2. Ille autem postquam fragilitatem domus animadvertit, fratrumque inimicitias, et quemadmodum pater in singulos esset animatus, Antipatri quidem hospitio praeventus erat. Simulata vero amicitia fallebat Alexandrum olim se et Arche lai socium esse mentitus, quo etiam citius quasi probatus obrepsit. Moxque ab eo fratri quoque Aristobulo commen datus est. Pertentatis autem personis omnibus, aliam alio modo subibat: ac primum fit Antipatri mercenarius, et Alex andri proditor : illum exprobrando castigans, quod et quum fratrum sit maximus, spei suae negligat insidiatores. Alex andrum vero, quod regina creatus, et regiae vir conjugis, filium privatae mulieris pateretur regno succedere: praesertim quum haberet magnam occasionem Archelaum : quae quidem adolescenti bona fide suadere videbatur, quod amicitiam simu lasset Archelai. Unde nec Alexander quicquam metuens, et de Antipatro quae se moverent apud eum querebatur: et quod nihil mirum faceret Herodes, si cum matrem illorum intere mit, ipsis quoque regnum ejus auferret. quorum causa Eu rycles et miserari eos et condolere simulans, etiam Aristobu lum ad ea dicenda pellexit : atque ita querelis in patrem utro que devincto, referens ad Antipatrum secreta discedit: afficto quoque insidiarum mendacio, quas ei fratres parasse affirma bat, ac pene jam strictis gladiis in eum irruere. Ob haec autem multa pecunia donatus ab Antipatro, laudator ejus erat apud patrem : et ad extremum necis Alexandri et Aristobuli redempta opera, ipse accusatoris partibus fungitur. Cumque adisset Herodem, vitam ei se rependere pro beneficiis et sibi delatis, et lucem referre dixit pro hospitio : olim Alexandrum exacuisse in eum gladium, et confirmasse dexteram : verum sceleri tanto fuisse impedimento, quod societatem facinoris assimulasset. Alexandrum enim dicere, non bene se cum Herode actum putare, quod regnum obtinuisset alienum, et post matris eorum necem principatum ejus dilacerasset, nisi etiam degenerem coaptaret haeredem, avitumque ipsorum regnum Antipatro spurio traderet. Proinde semet Hyrcani manes et Mariamnes ultum ire. Nec enim decere successio nem regni ab hujusmodi patre sine caede suscipere, multis autem rebus ad hoc excitari quotidie, quia nihil sibi omnino loqui sine calumnia liceret. Nam si de nobilitate aliorum fiat mentio, sine ratione se contumeliis affici, patre dicente, solus generosus Alexander, et cui pater sit pro ignobilitate dedecori. In venationibus quoque offendere, si taceat: si vero laudet, cavillatorem appellari. et prorsus immitem sibi patrem inveniri, solique Antipatro indulgentem : ob quae vel emori non recusare nisi ex voto insidiae successissent: sin eum occidisset, primum salutis occasionem fore Archelaum socerum suum, ad quem facile possit effugere: deinde Caesa rem, qui nunc usque ignoraret mores Herodis. nee enim sic ei adstaturum ut antea, patris praesentiam formidando, nec de suis tantum criminibus locuturum, sed primum totius gentis &erumnas : et quod ad necem usque tributis opprimeret vul gaturum. deinde in quibus deliciis, quibusque actibus partae sanguine pecuniae consumptae sint, et qui vel quales ex illis fuerint locupletati, quae causa civitatis afflictae : ibi autem lamentaturum et avi et matris necem, omniaque scelera regis retecturum : quibus cognitis nemo se judicaverit patrici dam.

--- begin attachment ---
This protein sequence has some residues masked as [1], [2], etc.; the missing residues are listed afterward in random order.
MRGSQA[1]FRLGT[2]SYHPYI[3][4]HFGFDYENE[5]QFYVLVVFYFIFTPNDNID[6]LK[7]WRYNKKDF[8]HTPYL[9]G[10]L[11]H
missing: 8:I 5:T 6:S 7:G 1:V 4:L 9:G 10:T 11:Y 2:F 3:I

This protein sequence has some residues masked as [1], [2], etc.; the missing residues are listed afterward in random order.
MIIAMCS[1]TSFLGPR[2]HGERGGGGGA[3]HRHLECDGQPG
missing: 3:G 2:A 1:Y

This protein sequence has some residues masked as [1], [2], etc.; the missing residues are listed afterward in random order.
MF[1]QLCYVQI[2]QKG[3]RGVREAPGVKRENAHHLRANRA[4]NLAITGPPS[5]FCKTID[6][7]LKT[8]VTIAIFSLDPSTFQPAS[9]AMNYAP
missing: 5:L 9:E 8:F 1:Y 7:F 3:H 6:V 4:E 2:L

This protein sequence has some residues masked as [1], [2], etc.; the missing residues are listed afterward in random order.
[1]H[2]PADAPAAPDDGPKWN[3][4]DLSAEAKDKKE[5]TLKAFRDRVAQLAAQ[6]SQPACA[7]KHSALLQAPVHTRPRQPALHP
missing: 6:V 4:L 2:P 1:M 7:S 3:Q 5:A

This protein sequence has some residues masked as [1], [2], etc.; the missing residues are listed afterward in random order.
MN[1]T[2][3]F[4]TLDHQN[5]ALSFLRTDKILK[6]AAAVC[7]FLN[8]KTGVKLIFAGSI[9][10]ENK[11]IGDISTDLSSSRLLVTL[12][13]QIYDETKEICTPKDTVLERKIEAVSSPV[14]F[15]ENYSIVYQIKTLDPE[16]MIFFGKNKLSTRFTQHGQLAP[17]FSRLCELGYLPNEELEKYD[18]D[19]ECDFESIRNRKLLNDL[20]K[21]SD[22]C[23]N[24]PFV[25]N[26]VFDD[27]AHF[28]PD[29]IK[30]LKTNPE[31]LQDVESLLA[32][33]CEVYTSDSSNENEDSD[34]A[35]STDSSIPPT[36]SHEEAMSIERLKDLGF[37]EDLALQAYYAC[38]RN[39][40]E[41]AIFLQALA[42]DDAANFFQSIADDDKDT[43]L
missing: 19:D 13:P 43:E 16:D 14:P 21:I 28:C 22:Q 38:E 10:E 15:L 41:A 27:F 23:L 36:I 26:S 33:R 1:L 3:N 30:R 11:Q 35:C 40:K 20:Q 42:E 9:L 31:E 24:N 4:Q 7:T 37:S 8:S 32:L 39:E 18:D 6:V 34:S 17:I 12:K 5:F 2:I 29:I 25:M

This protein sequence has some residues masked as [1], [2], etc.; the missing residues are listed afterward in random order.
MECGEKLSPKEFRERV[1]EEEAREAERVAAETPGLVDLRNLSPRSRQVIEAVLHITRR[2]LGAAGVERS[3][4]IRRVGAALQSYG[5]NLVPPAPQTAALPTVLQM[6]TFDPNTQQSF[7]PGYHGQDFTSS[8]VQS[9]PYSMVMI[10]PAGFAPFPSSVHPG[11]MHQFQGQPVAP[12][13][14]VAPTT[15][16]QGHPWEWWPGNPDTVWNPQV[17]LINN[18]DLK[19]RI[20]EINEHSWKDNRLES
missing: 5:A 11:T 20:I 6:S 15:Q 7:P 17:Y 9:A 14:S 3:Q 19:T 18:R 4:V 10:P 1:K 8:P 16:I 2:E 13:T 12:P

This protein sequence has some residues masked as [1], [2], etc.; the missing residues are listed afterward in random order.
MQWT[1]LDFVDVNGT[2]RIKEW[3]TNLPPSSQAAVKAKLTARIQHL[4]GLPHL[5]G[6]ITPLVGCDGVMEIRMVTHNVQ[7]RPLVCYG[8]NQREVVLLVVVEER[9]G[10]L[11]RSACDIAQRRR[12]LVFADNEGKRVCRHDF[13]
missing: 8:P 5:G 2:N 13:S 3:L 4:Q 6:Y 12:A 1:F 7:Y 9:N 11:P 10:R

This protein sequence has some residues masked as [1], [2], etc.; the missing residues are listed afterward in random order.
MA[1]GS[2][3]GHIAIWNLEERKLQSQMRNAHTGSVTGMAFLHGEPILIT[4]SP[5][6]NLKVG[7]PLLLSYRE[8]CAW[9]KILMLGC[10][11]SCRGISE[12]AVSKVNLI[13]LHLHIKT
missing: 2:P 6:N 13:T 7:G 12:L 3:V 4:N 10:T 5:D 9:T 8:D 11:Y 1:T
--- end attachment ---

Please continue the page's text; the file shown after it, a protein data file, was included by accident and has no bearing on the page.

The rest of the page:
[516] Now as soon as this fellow perceived the rotten parts of the family, and what quarrels the brothers had one with another, and in what disposition the father was towards each of them, he chose to take his lodging at the first in the house of Antipater, but deluded Alexander with a pretense of friendship to him, and falsely claimed to be an old acquaintance of Archelaus; for which reason he was presently admitted into Alexander's familiarity as a faithful friend. He also soon recommended himself to his brother Aristobulus. And when he had thus made trial of these several persons, he imposed upon one of them by one method, and upon another by another. But he was principally hired by Antipater, and so betrayed Alexander, and this by reproaching Antipater, because, while he was the eldest son he overlooked the intrigues of those who stood in the way of his expectations; and by reproaching Alexander, because he who was born of a queen, and was married to a king's daughter, permitted one that was born of a mean woman to lay claim to the succession, and this when he had Archelaus to support him in the most complete manner. Nor was his advice thought to be other than faithful by the young man, because of his pretended friendship with Archelaus; on which account it was that Alexander lamented to him Antipater's behavior with regard to himself, and this without concealing any thing from him; and how it was no wonder if Herod, after he had killed their mother, should deprive them of her kingdom. Upon this Eurycles pretended to commiserate his condition, and to grieve with him. He also, by a bait that he laid for him, procured Aristobulus to say the same things. Thus did he inveigle both the brothers to make complaints of their father, and then went to Antipater, and carried these grand secrets to him. He also added a fiction of his own, as if his brothers had laid a plot against him, and were almost ready to come upon him with their drawn swords. For this intelligence he received a great sum of money, and on that account he commended Antipater before his father, and at length undertook the work of bringing Alexander and Aristobulus to their graves, and accused them before their father. So he came to Herod, and told him that he would save his life, as a requital for the favors he had received from him, and would preserve his light [of life] by way of retribution for his kind entertainment; for that a sword had been long whetted, and Alexander's right hand had been long stretched out against him; but that he had laid impediments in his way, prevented his speed, and that by pretending to assist him in his design: how Alexander said that Herod was not contented to reign in a kingdom that belonged to others, and to make dilapidations in their mother's government after he had killed her; but besides all this, that he introduced a spurious successor, and proposed to give the kingdom of their ancestors to that pestilent fellow Antipater: - that he would now appease the ghosts of Hyrcanus and Mariamne, by taking vengeance on him; for that it was not fit for him to take the succession to the government from such a father without bloodshed: that many things happen every day to provoke him so to do, insomuch that he can say nothing at all, but it affords occasion for calumny against him; for that if any mention be made of nobility of birth, even in other cases, he is abused unjustly, while his father would say that nobody, to be sure, is of noble birth but Alexander, and that his father was inglorious for want of such nobility. If they be at any time hunting, and he says nothing, he gives offense; and if he commends any body, they take it in way of jest. That they always find their father unmercifully severe, and have no natural affection for any of them but for Antipater; on which accounts, if this plot does not take, he is very willing to die; but that in case he kill his father, he hath sufficient opportunities for saving himself. In the first place, he hath Archelaus his father-in-law to whom he can easily fly; and in the next place, he hath Caesar, who had never known Herod's character to this day; for that he shall not appear then before him with that dread he used to do when his father was there to terrify him; and that he will not then produce the accusations that concerned himself alone, but would, in the first place, openly insist on the calamities of their nation, and how they are taxed to death, and in what ways of luxury and wicked practices that wealth is spent which was gotten by bloodshed; what sort of persons they are that get our riches, and to whom those cities belong upon whom he bestows his favors; that he would have inquiry made what became of his grandfather [Hyrcanus], and his mother [Mariamne], and would openly proclaim the gross wickedness that was in the kingdom; on which accounts he should not be deemed a parricide.